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Nigeria is Africa’s largest economy and with its population growing by four to five million people per year, it is a huge market for American products. In 2015, Nigeria purchased over $700 million of exports from the United States, 73 percent of which was wheat from American farmers. What is good for Nigeria is good for the US too. Economic development efforts in Nigeria and the Nigeria Delta are not charitable; they are strategic. Moving away from a more traditional development model focused directly on giving, which can create dependency on donor funding, and instead building market systems that are responsive to local needs, create opportunities and address barriers to growth.
The Niger Delta Partnership Initiative (NDPI) Foundation represents this unique development model rooted in partnership. Begun with $90 million of seed funding by Chevron Corporation in 2010, NDPI harnesses the power of the private and public sectors to help alleviate poverty and instability in Nigeria’s Niger Delta through collaborative, market-based solutions that are community owned and implemented. Since 2010, we have worked with more than 500 organizations, including aid agencies such as USAID and DFID, local and state governments and NGOs. Through this partnership approach, NDPI has helped bring in nearly $100 million in additional investment into the Niger Delta.
A lesson we have learned through our years of working in Nigeria’s Niger Delta is that the path to stability and prosperity is built on opportunity. When regional economies are strong and secure, farmers, fishers and families are able to thrive and live up to their full potential. Despite an abundance of natural resources in the Niger Delta region, millions of people suffer from chronic poverty and lack essentials such as safe water, electricity, education and the opportunity to build a better life for themselves. These conditions have fomented repeated cycles of conflict. With this new model of development, we are breaking the cycle of conflict.
Communities spread across the Niger Delta’s nine states are diverse – nearly 32 million people from more than 40 ethnic groups – but their struggles are strikingly similar. Even though the region is the source of around 80% of Nigeria’s revenue, 70% of the population in the region live on an average of less than US $2 a day and are often beset by conflict, making the Niger Delta one of the world's leading development challenges.
NDPI's analysis of economic needs in the Niger Delta (including a review of 25 different value chains) led to investments in several agriculture value chains and the establishment of two economic development centers- where USAID and DFID staff are co-located with our own team.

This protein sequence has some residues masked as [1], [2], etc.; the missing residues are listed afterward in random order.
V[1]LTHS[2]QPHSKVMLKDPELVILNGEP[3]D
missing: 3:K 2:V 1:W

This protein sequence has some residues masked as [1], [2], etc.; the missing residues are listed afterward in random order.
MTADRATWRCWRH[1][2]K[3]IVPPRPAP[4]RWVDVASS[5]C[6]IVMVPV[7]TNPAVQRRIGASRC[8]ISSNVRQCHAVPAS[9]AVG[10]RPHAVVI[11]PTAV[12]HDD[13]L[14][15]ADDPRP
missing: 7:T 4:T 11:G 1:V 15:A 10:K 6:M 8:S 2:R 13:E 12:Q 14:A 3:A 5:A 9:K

Building agriculture value chains is key to promoting stability and prosperity in the Niger Delta. The MARKETS II project, supported in partnership with USAID, seeks to increase Nigeria’s agricultural productivity and food security by building commercially sustainable agricultural commodity value chains that are accessible to poor rural farmers or smallholders.
Using a market-based approach, NDPI’s Economic Development program helps grow the region’s most promising sectors – cassava, palm oil and aquaculture. Informed by ongoing research and analysis, NDPI builds capacity in these sectors to increase efficiencies, build the capability of local businesses and, ultimately, raise the incomes of people working in them.
And we have found that progress – even in an environment as difficult as the Niger Delta – is possible. It requires constant collaboration and an appetite for risk – including the ability to fail and learn from our mistakes. But we have seen that systemic change is possible. The incomes of the farmers we work with have increased by 92% over the past seven years, with over 33,000 people across the Delta increasing their incomes. Thousands of new jobs have been created in these agriculture sectors, including needed jobs for unemployed and at-risk youth. Not only does this enhance stability within Nigeria, but it also opens potential new customers for US exports including agricultural products.
NDPI and our partners have invested in new small-scale equipment like palm fruit processors that have enabled millers to increase their profits by 40% by significantly reducing their processing time. In aquaculture, NDPI and its private-sector partners developed strategies and trained fishers to maximize yields, provide guidance on where to stock fish, how to maximize their growth and quarantine them against disease risk, which knows no boundaries.
The road ahead for the Niger Delta, and for NDPI’s work, will certainly be laden with many challenges. Yet, with a strategy centered on economic opportunity and the development of the region’s agriculture economy, there is reason for optimism. Investing in Nigeria in this way, Chevron is showing how contributing to economic development is helping create opportunities for peace and lasting stability. Through partnership and the empowerment of a growing network of entrepreneurs, NDPI seeks to achieve lasting change and to demonstrate that sustainable economic development, and the prosperity and stability that come with it, must be rooted in market-based and locally-led growth strategies.
About the Author: Heather Kulp is the Executive Director of the Niger Delta Partnership Initiative, an independent foundation established by Chevron that harnesses the power of the private and public sectors to help alleviate poverty and instability in the Niger Delta through collaborative, market-based solutions that are community owned and implemented.